Humphrey followed Hostages to Fortune with two books containing, for the most part, previously published short stories. Collected Stories (1985) included works from his first publication, The Last Husband and Other Stories, and from A Time and a Place. Open Season: Sporting Adventures of William Humphrey (1986) drew from his numerous sporting and outdoors articles and included his two small books My Moby Dick and The Spawning Run. Humphrey's final novel, No Resting Place (1989), was historical fiction based on the "Trail of Tears" forced migration of Cherokee Indians to Texas and then Oklahoma.

The 20 short stories in Humphrey's final published book September Song (1992) cover a wide range of topics, but uniformly convey his sense of frustration over his declining health and increasing age. As he approached his 70th birthday, he suffered continued loss of hearing and underwent repeated treatments for skin cancer. Diagnosed with cancer of the larynx in April 1997, he died on August 20th of that year.


Humphrey, William. Farther Off from Heaven. (New York: Knopf, 1977).

Kilber, James E. Jr., Editor. Dictionary of Literary Biography, Volume Six: American Novelists Since World War II. (Detroit: Gale Research Co., 1980).

Lee, James W. Southwest Writers Series No. 7: William Humphrey. (Austin, Texas: Steck-Vaughn Co., 1967).

Winchell, Mark Royden. Western Writers Series No. 105: William Humphrey. (Boise, Idaho: Boise State University, 1992).


Typed and holograph manuscripts, notebooks, correspondence, clippings, photographs, and printer's and galley proofs document William Humphrey's writing, life, and family from 1932 to 1992. The papers are organized in three series: I. Works, 1948-1992, n.d. (21 boxes); II. Correspondence, 1932-1991, n.d. (5 boxes); and III. Subject Files, 1937-1988, n.d. (2 boxes).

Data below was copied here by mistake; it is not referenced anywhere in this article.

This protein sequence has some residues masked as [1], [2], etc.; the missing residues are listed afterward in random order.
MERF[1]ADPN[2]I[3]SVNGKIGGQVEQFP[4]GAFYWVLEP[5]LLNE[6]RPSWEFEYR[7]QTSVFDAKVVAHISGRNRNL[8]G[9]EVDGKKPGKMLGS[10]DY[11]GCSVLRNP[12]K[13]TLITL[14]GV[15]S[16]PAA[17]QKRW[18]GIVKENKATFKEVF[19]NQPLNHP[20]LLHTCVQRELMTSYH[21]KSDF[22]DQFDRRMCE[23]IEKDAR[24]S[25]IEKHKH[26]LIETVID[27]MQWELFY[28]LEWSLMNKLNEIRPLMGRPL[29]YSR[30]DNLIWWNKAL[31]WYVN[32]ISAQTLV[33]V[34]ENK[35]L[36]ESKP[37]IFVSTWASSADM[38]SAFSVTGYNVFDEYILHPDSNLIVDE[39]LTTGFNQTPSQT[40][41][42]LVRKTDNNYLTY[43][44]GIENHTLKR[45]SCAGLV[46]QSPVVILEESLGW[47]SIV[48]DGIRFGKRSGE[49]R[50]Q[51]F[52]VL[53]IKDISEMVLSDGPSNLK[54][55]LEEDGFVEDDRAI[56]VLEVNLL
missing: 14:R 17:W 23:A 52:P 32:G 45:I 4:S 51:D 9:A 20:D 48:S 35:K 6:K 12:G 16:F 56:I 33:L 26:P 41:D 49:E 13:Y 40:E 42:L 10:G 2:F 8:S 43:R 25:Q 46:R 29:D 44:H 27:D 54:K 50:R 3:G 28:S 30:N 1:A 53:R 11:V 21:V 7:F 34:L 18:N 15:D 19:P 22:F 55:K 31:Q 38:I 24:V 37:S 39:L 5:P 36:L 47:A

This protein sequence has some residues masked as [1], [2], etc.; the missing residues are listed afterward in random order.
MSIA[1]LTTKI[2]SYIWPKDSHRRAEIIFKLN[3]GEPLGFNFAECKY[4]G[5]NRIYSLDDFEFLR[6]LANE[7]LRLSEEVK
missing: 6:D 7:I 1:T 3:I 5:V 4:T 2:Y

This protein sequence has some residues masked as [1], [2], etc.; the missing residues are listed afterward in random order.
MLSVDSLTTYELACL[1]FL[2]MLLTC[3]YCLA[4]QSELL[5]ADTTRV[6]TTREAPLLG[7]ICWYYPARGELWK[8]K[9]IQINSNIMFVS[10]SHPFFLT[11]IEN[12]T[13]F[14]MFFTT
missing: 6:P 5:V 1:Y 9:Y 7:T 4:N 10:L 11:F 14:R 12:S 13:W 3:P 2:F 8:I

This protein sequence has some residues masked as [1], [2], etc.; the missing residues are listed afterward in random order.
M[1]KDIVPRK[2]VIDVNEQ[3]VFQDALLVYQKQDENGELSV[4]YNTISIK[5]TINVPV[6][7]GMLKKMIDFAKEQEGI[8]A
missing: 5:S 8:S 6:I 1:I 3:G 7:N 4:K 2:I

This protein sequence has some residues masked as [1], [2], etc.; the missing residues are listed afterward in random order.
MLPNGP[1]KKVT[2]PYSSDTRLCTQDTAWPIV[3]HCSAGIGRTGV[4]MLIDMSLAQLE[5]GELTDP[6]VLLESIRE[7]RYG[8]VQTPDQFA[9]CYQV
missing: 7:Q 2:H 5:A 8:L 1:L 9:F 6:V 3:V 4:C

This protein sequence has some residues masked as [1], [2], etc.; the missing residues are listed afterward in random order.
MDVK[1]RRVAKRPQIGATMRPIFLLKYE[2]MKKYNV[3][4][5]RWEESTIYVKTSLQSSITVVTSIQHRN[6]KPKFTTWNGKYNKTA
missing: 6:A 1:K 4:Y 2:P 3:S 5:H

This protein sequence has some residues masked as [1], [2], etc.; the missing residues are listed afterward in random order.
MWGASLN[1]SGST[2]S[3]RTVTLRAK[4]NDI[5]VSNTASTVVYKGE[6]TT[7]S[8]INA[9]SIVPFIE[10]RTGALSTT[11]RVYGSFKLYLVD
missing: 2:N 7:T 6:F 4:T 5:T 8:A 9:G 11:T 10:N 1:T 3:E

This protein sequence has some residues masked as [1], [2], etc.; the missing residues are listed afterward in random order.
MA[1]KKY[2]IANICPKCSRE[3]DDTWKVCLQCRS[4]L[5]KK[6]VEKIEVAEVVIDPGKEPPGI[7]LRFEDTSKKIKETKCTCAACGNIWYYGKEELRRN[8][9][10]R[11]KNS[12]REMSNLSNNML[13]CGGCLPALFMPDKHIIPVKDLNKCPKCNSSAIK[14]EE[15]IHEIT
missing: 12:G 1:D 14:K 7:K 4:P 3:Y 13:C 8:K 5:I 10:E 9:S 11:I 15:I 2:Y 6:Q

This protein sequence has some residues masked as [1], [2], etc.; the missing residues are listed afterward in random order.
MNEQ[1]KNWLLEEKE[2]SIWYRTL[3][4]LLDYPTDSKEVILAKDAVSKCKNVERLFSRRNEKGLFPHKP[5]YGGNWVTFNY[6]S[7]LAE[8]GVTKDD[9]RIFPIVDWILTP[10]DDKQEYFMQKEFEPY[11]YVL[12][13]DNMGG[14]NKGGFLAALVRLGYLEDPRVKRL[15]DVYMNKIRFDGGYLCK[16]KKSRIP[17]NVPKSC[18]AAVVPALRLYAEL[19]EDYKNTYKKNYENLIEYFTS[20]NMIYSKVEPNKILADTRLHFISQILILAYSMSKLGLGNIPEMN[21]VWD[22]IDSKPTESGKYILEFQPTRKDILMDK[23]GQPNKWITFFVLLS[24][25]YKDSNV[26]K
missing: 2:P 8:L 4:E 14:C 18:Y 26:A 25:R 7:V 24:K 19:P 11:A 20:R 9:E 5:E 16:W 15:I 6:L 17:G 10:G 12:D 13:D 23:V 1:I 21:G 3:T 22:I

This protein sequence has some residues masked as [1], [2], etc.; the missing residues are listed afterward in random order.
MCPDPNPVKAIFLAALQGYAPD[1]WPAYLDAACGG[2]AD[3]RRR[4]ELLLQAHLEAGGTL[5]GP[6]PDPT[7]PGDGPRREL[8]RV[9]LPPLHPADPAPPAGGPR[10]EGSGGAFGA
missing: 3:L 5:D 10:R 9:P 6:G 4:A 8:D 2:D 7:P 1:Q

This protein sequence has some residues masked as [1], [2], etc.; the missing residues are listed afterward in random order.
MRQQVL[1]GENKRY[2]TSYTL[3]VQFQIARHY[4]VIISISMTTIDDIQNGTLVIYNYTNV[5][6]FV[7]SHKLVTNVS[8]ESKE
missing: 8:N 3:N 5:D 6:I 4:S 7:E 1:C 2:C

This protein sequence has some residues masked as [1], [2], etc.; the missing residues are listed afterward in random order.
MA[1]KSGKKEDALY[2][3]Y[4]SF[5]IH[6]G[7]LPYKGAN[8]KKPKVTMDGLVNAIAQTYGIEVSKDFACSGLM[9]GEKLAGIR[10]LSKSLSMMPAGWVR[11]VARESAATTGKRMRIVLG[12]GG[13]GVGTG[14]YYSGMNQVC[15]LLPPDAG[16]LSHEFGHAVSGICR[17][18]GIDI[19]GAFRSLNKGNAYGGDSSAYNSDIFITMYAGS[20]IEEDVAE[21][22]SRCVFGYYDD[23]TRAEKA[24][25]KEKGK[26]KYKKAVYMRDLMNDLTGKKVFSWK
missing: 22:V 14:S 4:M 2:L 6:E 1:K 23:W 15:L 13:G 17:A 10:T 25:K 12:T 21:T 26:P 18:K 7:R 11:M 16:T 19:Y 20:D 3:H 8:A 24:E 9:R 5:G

The Works series is the largest of the three and contains manuscript material for all of Humphrey's books and many of his short stories. Also included are drafts of lectures he presented at Washington and Lee University and the Massachusetts Institute of Technology. These lectures from the 1960s focus on literary styles and various writers, but not his own writing. A 1988 interview from the Mississippi Quarterly details Humphrey's thoughts on other writers, but also addresses his works.

Notebooks located throughout the series provide particular insight into Humphrey's life and writing. In varying detail, they contain hand written outlines, notes, revisions, commentary, and typed fragments that trace the creation of his published and unpublished works. The majority of the loose manuscripts in the Works series are typed, late drafts with minor corrections, so early development of his work is often best documented in the notebooks. Humphrey also used many of the notebooks as diaries or personal journals while he traveled, and several contain one or two drafts of outgoing letters.

The materials in this series are in chronological order, reflecting the development of Humphrey's works over time. He often spent several years between the publication of his books and would work on different pieces simultaneously, or switch back and forth. Because of this, many of the notebooks contain entries for more than one story or novel and can span several years in content. Although most materials for individual works are filed close together, those that underwent particularly long gestations, such as The Proud Flesh, No Resting Place, or the unpublished novel The Last Refuge, have materials located in several places in the series.